9. A medical electrical lead as set forth in claim 1 including:
a helix driver rotatably mounted on the disk member; and
a helical screw fixed on the helix driver projecting away from the disk member in a direction generally parallel with, and intermediate, the first and second electrodes also for projecting engagement with the AVN fat pad;
whereby rotation of the helix driver and therefore of the helical screw into the AVN fat pad draws the disk member into conforming engagement with the outer surface of the AVN fat pad.
10. A medical electrical lead as set forth in claim 1
wherein the disk member has an upper surface, a lower surface, and an outer peripheral edge between the upper surface and the lower surface and a centrally located throughbore extending between the upper surface and the lower surface; and
including:
a cylindrical helix driver extending between a first end and a second end positioned in the throughbore of the disk member and rotatably mounted on the disk member for rotation about a rotation axis generally parallel with the first and second electrodes and having a tool reception feature on the first end; and
a helical screw fixed on the second end of the helix driver projecting away from the disk member aligned with the rotation axis and intermediate the first and second electrodes also for projecting engagement with the AVN fat pad;
whereby rotation about the rotation axis of a tool engagable with the tool reception feature causes rotation of the helix driver and therefore of the helical screw into the AVN fat pad and draws the disk member into conforming engagement with the outer surface of the AVN fat pad.
11. A medical electrical lead adapted to conduct electrical signals from an implantable or external electrical stimulator to a site of the heart and to conduct electrical signals of the heart from the site to the implantable or external electrical stimulator comprising:
an elongated lead body extending from a lead body distal end to a connector at the lead body proximal end for mechanical and electrical attachment to the electrical stimulator;
an electrically non-conductive disk member at the lead body distal end;
at least a first electrode fixed on the disk member and protruding therefrom for puncturing engagement with the epicardial surface of the heart in the region of an atrioventricular node (AVN) fat pad;
at least a second electrode fixed on the disk member, spaced from the first electrode, and protruding therefrom for puncturing engagement with the epicardial surface of the heart in the region of the AVN fat pad;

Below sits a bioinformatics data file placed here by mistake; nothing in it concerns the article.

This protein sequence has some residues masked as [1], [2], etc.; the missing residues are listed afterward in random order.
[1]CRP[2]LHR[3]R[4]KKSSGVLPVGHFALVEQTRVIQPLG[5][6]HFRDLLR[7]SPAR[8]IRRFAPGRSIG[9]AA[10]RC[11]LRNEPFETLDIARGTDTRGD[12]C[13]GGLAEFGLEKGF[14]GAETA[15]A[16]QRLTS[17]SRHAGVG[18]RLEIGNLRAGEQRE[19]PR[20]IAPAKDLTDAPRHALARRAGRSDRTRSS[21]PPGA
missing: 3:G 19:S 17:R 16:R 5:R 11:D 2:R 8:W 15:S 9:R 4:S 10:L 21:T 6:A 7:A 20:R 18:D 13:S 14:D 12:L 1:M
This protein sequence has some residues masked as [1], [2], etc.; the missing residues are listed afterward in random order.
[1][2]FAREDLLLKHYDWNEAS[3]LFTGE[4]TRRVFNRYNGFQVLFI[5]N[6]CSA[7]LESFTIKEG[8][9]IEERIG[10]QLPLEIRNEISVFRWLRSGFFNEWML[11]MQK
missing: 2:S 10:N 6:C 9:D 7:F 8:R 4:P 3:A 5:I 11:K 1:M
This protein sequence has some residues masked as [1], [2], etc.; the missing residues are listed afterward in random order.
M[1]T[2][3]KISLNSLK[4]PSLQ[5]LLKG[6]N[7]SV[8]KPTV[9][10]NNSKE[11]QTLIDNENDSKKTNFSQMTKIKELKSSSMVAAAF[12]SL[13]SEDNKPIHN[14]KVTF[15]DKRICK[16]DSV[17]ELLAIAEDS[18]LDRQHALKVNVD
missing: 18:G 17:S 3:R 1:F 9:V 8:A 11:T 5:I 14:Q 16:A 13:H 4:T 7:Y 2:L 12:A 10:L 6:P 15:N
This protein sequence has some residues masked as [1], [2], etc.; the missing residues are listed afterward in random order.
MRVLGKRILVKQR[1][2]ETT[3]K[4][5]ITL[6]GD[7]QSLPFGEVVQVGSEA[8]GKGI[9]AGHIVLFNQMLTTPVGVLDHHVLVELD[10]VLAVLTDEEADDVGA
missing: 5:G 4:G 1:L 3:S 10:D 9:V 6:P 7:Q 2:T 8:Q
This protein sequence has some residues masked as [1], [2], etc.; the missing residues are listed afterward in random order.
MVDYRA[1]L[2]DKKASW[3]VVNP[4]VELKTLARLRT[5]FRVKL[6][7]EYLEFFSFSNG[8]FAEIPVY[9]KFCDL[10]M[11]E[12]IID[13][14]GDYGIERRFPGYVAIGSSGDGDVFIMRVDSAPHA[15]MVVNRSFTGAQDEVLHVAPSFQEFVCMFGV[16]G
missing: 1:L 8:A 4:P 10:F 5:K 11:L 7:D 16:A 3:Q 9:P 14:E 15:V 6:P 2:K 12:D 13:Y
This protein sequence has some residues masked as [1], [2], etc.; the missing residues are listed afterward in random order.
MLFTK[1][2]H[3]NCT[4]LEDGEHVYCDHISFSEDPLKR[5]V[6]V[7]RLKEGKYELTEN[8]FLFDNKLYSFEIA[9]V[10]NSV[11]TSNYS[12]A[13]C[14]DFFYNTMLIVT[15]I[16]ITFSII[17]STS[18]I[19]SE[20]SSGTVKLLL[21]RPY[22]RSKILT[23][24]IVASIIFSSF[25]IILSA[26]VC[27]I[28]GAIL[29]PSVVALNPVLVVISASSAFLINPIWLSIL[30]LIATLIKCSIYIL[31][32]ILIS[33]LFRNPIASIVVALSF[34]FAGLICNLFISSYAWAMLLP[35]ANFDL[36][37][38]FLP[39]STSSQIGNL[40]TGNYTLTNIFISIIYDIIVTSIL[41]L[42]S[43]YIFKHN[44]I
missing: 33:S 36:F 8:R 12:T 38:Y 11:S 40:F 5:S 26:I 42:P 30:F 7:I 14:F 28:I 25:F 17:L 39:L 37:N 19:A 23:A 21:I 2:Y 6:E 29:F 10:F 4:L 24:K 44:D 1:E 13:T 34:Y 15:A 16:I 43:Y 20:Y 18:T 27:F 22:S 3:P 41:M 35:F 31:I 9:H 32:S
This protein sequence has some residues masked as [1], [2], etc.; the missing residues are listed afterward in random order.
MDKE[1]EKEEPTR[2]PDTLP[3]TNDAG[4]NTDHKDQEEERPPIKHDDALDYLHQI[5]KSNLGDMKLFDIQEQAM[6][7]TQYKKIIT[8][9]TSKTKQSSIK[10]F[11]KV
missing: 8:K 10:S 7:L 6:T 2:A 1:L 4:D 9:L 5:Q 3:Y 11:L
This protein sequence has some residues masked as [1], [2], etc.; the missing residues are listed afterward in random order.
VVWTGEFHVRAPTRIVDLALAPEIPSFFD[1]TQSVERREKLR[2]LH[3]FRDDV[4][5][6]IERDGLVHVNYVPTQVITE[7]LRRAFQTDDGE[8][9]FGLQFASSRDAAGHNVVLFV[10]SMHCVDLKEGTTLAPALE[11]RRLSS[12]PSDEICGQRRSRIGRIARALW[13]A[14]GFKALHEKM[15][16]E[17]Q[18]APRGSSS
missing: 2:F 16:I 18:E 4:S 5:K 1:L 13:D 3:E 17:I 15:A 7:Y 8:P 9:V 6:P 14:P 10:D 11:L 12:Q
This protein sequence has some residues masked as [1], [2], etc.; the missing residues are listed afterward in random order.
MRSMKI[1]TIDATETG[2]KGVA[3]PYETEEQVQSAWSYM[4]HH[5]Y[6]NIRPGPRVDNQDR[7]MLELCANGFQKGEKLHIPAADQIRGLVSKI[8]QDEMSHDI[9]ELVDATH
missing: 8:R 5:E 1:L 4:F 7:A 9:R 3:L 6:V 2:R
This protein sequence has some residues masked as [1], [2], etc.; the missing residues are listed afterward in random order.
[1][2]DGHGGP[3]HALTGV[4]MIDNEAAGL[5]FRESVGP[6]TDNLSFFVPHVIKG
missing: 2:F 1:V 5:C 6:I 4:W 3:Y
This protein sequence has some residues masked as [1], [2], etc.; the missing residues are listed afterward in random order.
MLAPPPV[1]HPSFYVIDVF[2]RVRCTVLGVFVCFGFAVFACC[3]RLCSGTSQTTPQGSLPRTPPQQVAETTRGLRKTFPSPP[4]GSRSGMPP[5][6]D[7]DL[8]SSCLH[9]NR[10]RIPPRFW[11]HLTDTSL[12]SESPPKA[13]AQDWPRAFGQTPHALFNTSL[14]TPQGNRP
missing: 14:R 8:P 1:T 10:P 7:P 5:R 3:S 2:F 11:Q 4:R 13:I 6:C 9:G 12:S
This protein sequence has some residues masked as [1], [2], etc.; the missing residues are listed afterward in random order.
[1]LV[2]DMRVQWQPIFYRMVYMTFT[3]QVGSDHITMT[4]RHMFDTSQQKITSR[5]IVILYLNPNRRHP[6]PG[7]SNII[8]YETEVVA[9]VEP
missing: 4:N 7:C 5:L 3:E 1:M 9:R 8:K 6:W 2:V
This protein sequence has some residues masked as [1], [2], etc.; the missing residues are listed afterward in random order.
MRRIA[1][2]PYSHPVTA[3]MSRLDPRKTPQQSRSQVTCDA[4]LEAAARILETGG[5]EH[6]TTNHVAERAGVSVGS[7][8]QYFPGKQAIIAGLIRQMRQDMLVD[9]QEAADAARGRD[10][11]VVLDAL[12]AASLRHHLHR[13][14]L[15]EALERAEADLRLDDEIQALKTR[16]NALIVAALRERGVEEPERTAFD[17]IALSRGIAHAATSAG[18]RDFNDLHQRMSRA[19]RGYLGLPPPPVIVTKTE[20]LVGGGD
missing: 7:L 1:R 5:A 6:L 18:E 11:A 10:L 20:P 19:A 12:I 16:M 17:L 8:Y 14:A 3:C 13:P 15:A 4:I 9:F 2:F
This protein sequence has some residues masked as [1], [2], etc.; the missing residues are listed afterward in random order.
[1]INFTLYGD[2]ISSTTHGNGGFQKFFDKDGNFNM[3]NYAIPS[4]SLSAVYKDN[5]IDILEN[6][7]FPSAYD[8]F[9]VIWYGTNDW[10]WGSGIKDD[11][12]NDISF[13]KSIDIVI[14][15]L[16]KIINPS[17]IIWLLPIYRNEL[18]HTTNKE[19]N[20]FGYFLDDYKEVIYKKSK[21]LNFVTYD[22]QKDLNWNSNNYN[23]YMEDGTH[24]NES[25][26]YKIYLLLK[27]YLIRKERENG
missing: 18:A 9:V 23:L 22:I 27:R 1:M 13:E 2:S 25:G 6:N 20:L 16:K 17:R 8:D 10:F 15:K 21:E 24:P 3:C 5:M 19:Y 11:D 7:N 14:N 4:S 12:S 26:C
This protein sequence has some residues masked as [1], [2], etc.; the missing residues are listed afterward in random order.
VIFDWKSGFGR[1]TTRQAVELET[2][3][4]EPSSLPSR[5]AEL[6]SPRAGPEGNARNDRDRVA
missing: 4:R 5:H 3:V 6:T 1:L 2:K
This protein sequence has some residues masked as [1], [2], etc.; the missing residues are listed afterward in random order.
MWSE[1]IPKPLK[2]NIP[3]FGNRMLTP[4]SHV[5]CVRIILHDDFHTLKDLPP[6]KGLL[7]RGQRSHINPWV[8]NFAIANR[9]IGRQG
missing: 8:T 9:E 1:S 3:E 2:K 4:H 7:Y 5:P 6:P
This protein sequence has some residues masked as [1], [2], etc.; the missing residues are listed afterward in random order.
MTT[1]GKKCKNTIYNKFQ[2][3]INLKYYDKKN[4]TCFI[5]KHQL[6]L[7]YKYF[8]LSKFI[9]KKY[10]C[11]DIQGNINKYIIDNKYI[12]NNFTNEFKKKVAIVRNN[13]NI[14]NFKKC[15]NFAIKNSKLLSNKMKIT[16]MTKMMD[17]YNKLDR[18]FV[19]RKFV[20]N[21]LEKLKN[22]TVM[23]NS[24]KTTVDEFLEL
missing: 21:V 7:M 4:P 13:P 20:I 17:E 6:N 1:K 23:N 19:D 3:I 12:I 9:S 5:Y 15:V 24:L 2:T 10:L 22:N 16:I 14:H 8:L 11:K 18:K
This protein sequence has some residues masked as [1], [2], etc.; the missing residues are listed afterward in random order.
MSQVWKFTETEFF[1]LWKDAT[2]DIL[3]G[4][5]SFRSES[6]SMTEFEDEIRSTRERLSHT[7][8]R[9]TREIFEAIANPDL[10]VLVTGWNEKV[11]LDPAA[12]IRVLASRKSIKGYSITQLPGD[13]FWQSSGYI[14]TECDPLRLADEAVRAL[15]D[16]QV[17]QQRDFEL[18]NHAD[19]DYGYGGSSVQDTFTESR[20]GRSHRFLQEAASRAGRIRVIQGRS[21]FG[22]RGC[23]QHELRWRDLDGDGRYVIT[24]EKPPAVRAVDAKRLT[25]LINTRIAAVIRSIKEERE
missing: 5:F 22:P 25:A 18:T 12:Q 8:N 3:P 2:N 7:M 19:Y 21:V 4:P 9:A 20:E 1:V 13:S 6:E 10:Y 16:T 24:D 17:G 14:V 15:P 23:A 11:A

a first conductor extending from the first electrode to a first terminal of the connector; and
a second conductor extending from the second electrode to a second terminal of the connector
wherein the disk member includes a plurality of first parallel mutually spaced electrodes;
wherein the disk member includes a plurality of second parallel mutually spaced electrodes; and
wherein each of the first and second electrodes is elongated and extends to an angled tip end for ease of penetration into the fat pad.
12. A medical electrical lead adapted to conduct electrical signals from an implantable or external electrical stimulator to a site of the heart and to conduct electrical signals of the heart from the site to the implantable or external electrical stimulator comprising:
an elongated lead body extending from a lead body distal end to a connector at the lead body proximal end for mechanical and electrical attachment to the electrical stimulator;
an electrically non-conductive disk member at the lead body distal end;
at least a first electrode fixed on the disk member and protruding therefrom for puncturing engagement with the epicardial surface of the heart in the region of an atrioventricular node (AVN) fat pad;
at least a second electrode fixed on the disk member, spaced from the first electrode, and protruding therefrom for puncturing engagement with the epicardial surface of the heart in the region of the AVN fat pad;
a first conductor extending from the first electrode to a first terminal of the connector; and
a second conductor extending from the second electrode to a second terminal of the connector
wherein the disk member is of semi-rigid material and has contoured undersurface being engageable with a similarly contoured outer surface of the AVN fat pad region of the epicardial surface of the heart.